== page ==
Abstract

Interactive Inflammatory Bowel Disease Biologics Decision Aid Does Not Improve Patient Outcomes Over Static Education: Results From a Randomized Trial

Am J Gastroenterol. 2022 Sep 1;117(9):1508-1518.doi: 10.14309/ajg.0000000000001866. Epub 2022 Jun 10.

 

Christopher V Almario 1 2Welmoed K van Deen 3Michelle Chen 4Rebecca Gale 2Stéphanie Sidorkiewicz 5So Yung Choi 6Nirupama Bonthala 1 7Christina Ha 8Gaurav Syal 1 7Taylor Dupuy 2Xiaoyu Liu 2Gil Y Melmed 1 7Brennan M R Spiegel 1 2

 
     

Author information

1Karsh Division of Gastroenterology and Hepatology, Department of Medicine, Cedars-Sinai Medical Center, Los Angeles, California, USA.

2Cedars-Sinai Center for Outcomes Research and Education (CS-CORE), Los Angeles, California, USA.

3Erasmus School of Health Policy and Management, Division of Health Technology Assessment, Erasmus University Rotterdam, Rotterdam, the Netherlands.

4UC San Diego School of Medicine, La Jolla, California, USA.

5Department of General Practice, Université de Paris, Paris, France.

6Biostatistics and Bioinformatics Research Center, Cedars-Sinai Cancer, Los Angeles, California, USA.

7Inflammatory Bowel and Immunobiology Research Institute, Cedars-Sinai Medical Center, Los Angeles, California, USA.

8Division of Gastroenterology and Hepatology, Mayo Clinic, Scottsdale, Arizona, USA.

Abstract

Introduction: To support shared decision-making (SDM) between patients and providers surrounding biologic treatments, we created IBD&me ( ibdandme.org )-a freely available, unbranded, interactive decision aid. We performed a multicenter comparative effectiveness trial comparing the impact of IBD&me on SDM vs a biologics fact sheet developed by the Crohn's & Colitis Foundation.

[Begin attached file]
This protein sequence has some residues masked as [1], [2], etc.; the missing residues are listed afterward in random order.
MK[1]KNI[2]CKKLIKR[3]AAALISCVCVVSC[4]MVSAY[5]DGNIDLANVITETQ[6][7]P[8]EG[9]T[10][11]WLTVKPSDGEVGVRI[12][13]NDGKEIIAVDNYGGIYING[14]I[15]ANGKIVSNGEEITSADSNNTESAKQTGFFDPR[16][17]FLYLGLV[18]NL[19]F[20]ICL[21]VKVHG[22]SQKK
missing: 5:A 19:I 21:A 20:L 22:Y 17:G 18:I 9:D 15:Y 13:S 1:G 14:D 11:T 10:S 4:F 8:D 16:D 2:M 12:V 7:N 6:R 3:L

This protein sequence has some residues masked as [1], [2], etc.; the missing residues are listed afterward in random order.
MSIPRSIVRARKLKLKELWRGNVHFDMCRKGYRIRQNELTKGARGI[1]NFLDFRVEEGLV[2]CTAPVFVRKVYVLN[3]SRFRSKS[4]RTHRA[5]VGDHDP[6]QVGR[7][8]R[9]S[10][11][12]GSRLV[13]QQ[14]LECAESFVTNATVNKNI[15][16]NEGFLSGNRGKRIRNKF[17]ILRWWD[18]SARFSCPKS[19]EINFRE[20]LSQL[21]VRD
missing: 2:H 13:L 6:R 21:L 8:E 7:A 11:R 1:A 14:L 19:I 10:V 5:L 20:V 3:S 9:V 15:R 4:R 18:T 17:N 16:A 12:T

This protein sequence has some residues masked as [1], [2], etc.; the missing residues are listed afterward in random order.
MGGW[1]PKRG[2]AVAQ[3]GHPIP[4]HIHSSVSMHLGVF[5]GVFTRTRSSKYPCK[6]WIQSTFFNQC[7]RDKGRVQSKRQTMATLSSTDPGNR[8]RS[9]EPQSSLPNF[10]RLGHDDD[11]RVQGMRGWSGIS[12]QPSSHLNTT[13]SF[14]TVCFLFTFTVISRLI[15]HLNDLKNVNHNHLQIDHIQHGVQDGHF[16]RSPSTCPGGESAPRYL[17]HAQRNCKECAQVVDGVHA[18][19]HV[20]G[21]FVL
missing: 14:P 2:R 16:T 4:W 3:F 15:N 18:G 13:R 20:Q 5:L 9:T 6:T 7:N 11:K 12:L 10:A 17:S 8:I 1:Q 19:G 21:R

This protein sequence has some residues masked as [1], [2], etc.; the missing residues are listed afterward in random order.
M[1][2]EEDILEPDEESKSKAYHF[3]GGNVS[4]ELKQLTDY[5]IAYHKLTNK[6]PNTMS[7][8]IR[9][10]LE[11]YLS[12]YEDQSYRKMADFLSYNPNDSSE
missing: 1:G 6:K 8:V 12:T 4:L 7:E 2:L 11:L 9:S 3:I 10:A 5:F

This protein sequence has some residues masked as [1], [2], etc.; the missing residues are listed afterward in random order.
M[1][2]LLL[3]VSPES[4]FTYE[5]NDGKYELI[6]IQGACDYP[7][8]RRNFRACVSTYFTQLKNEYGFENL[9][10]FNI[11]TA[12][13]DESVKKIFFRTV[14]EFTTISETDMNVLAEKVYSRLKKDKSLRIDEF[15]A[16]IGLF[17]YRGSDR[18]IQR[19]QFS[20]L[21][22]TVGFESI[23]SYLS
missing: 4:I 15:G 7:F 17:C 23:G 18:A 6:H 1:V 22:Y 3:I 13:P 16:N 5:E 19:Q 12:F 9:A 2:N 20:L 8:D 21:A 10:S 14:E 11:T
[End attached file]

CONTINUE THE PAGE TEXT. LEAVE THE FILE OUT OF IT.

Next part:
Methods: We enrolled patients with inflammatory bowel disease (IBD) being seen at a clinic within IBD Qorus-a multicenter adult IBD learning health system-between March 5, 2019, and May 14, 2021. Eligible patients included those with recent IBD-related symptoms who reported that they wanted to discuss biologics with their provider during their upcoming visit. Patients were randomized 1:1 using stratified block randomization and received an e-mail 1 week before their visit inviting them to review either IBD&me or a fact sheet. The primary outcome was patient perception of SDM as measured by the 9-Item SDM Questionnaire (0-100 scale; higher = better); the Student t test was used to compare outcomes between arms.

Results: Overall, 152 patients were randomized (biologics fact sheet 75, IBD&me 77); most patients had Crohn's disease (66.4%) and were biologic-experienced (82.9%). No differences were seen between groups regarding SDM (fact sheet 72.6 ± 25.6, IBD&me 75.0 ± 20.8; P = .57). Most patients stated they would be likely to recommend the fact sheet (79.6%) or IBD&me (84.9%; P = .48) to another patient with IBD.

Discussion: No differences in outcomes were seen between IBD&me and the biologics fact sheet in this comparative effectiveness study; patients reported high satisfaction with both resources. Further study, particularly among biologic naïve patients, is needed to determine the utility of interactive components to IBD decision aids.

 

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